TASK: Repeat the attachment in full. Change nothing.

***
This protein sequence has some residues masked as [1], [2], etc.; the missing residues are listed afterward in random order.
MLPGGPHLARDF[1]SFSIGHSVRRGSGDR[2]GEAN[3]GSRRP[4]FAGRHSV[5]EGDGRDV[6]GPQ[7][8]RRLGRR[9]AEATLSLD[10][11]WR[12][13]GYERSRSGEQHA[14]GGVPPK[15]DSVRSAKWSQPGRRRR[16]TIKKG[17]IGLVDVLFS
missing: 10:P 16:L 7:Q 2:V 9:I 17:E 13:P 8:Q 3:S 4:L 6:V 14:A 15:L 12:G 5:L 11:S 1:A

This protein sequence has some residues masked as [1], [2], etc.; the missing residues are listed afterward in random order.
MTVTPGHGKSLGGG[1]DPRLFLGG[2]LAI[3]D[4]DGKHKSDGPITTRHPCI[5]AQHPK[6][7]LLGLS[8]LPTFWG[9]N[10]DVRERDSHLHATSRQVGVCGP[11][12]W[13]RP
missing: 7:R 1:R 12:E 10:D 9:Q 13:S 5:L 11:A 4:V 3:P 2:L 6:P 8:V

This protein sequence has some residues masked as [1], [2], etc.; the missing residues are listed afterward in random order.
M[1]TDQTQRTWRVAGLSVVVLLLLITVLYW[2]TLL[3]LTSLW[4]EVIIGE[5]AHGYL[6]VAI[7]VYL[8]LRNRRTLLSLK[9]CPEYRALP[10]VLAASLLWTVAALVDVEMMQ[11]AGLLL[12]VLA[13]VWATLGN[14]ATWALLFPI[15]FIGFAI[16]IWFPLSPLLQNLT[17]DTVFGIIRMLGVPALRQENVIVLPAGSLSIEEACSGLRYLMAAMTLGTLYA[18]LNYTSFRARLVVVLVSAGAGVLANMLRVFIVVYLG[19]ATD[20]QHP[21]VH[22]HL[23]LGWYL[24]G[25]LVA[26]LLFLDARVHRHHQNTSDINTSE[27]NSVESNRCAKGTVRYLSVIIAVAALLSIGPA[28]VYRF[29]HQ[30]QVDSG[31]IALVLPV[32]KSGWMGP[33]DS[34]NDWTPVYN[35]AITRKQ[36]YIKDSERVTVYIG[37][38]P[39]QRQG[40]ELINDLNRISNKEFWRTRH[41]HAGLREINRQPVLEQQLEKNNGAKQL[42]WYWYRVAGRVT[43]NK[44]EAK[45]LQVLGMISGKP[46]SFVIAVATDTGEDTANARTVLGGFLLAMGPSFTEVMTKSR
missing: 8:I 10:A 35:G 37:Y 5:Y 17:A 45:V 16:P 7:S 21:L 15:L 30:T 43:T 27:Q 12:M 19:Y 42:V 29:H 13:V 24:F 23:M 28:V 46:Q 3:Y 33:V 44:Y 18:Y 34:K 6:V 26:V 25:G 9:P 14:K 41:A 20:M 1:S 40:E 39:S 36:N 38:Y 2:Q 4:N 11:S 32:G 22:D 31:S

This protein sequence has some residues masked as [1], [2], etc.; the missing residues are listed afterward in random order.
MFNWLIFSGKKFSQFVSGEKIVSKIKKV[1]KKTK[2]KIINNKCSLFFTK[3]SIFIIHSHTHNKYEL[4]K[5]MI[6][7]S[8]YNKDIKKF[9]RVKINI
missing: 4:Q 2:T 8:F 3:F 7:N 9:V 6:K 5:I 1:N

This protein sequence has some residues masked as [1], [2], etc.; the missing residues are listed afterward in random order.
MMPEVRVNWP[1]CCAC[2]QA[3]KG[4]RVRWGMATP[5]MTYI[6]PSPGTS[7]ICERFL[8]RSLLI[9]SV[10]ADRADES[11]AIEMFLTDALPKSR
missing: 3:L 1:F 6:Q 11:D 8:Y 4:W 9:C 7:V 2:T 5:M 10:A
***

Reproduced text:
This protein sequence has some residues masked as [1], [2], etc.; the missing residues are listed afterward in random order.
MLPGGPHLARDF[1]SFSIGHSVRRGSGDR[2]GEAN[3]GSRRP[4]FAGRHSV[5]EGDGRDV[6]GPQ[7][8]RRLGRR[9]AEATLSLD[10][11]WR[12][13]GYERSRSGEQHA[14]GGVPPK[15]DSVRSAKWSQPGRRRR[16]TIKKG[17]IGLVDVLFS
missing: 10:P 16:L 7:Q 2:V 9:I 17:E 13:P 8:Q 3:S 4:L 6:V 14:A 15:L 12:G 5:L 11:S 1:A

This protein sequence has some residues masked as [1], [2], etc.; the missing residues are listed afterward in random order.
MTVTPGHGKSLGGG[1]DPRLFLGG[2]LAI[3]D[4]DGKHKSDGPITTRHPCI[5]AQHPK[6][7]LLGLS[8]LPTFWG[9]N[10]DVRERDSHLHATSRQVGVCGP[11][12]W[13]RP
missing: 7:R 1:R 12:E 10:D 9:Q 13:S 5:L 11:A 4:V 3:P 2:L 6:P 8:V

This protein sequence has some residues masked as [1], [2], etc.; the missing residues are listed afterward in random order.
M[1]TDQTQRTWRVAGLSVVVLLLLITVLYW[2]TLL[3]LTSLW[4]EVIIGE[5]AHGYL[6]VAI[7]VYL[8]LRNRRTLLSLK[9]CPEYRALP[10]VLAASLLWTVAALVDVEMMQ[11]AGLLL[12]VLA[13]VWATLGN[14]ATWALLFPI[15]FIGFAI[16]IWFPLSPLLQNLT[17]DTVFGIIRMLGVPALRQENVIVLPAGSLSIEEACSGLRYLMAAMTLGTLYA[18]LNYTSFRARLVVVLVSAGAGVLANMLRVFIVVYLG[19]ATD[20]QHP[21]VH[22]HL[23]LGWYL[24]G[25]LVA[26]LLFLDARVHRHHQNTSDINTSE[27]NSVESNRCAKGTVRYLSVIIAVAALLSIGPA[28]VYRF[29]HQ[30]QVDSG[31]IALVLPV[32]KSGWMGP[33]DS[34]NDWTPVYN[35]AITRKQ[36]YIKDSERVTVYIG[37][38]P[39]QRQG[40]ELINDLNRISNKEFWRTRH[41]HAGLREINRQPVLEQQLEKNNGAKQL[42]WYWYRVAGRVT[43]NK[44]EAK[45]LQVLGMISGKP[46]SFVIAVATDTGEDTANARTVLGGFLLAMGPSFTEVMTKSR
missing: 8:I 10:A 35:G 37:Y 5:Y 17:A 45:V 16:P 7:S 21:L 15:L 30:T 43:T 27:Q 12:M 19:Y 42:V 29:H 13:V 24:F 23:M 28:V 46:Q 3:Y 33:V 44:Y 18:Y 34:K 6:V 26:V 25:G 9:P 14:K 41:A 20:M 1:S 40:E 39:S 36:N 38:Y 2:Q 4:N 11:S 32:G 22:D 31:S

This protein sequence has some residues masked as [1], [2], etc.; the missing residues are listed afterward in random order.
MFNWLIFSGKKFSQFVSGEKIVSKIKKV[1]KKTK[2]KIINNKCSLFFTK[3]SIFIIHSHTHNKYEL[4]K[5]MI[6][7]S[8]YNKDIKKF[9]RVKINI
missing: 4:Q 2:T 8:F 3:F 7:N 9:V 6:K 5:I 1:N

This protein sequence has some residues masked as [1], [2], etc.; the missing residues are listed afterward in random order.
MMPEVRVNWP[1]CCAC[2]QA[3]KG[4]RVRWGMATP[5]MTYI[6]PSPGTS[7]ICERFL[8]RSLLI[9]SV[10]ADRADES[11]AIEMFLTDALPKSR
missing: 3:L 1:F 6:Q 11:D 8:Y 4:W 9:C 7:V 2:T 5:M 10:A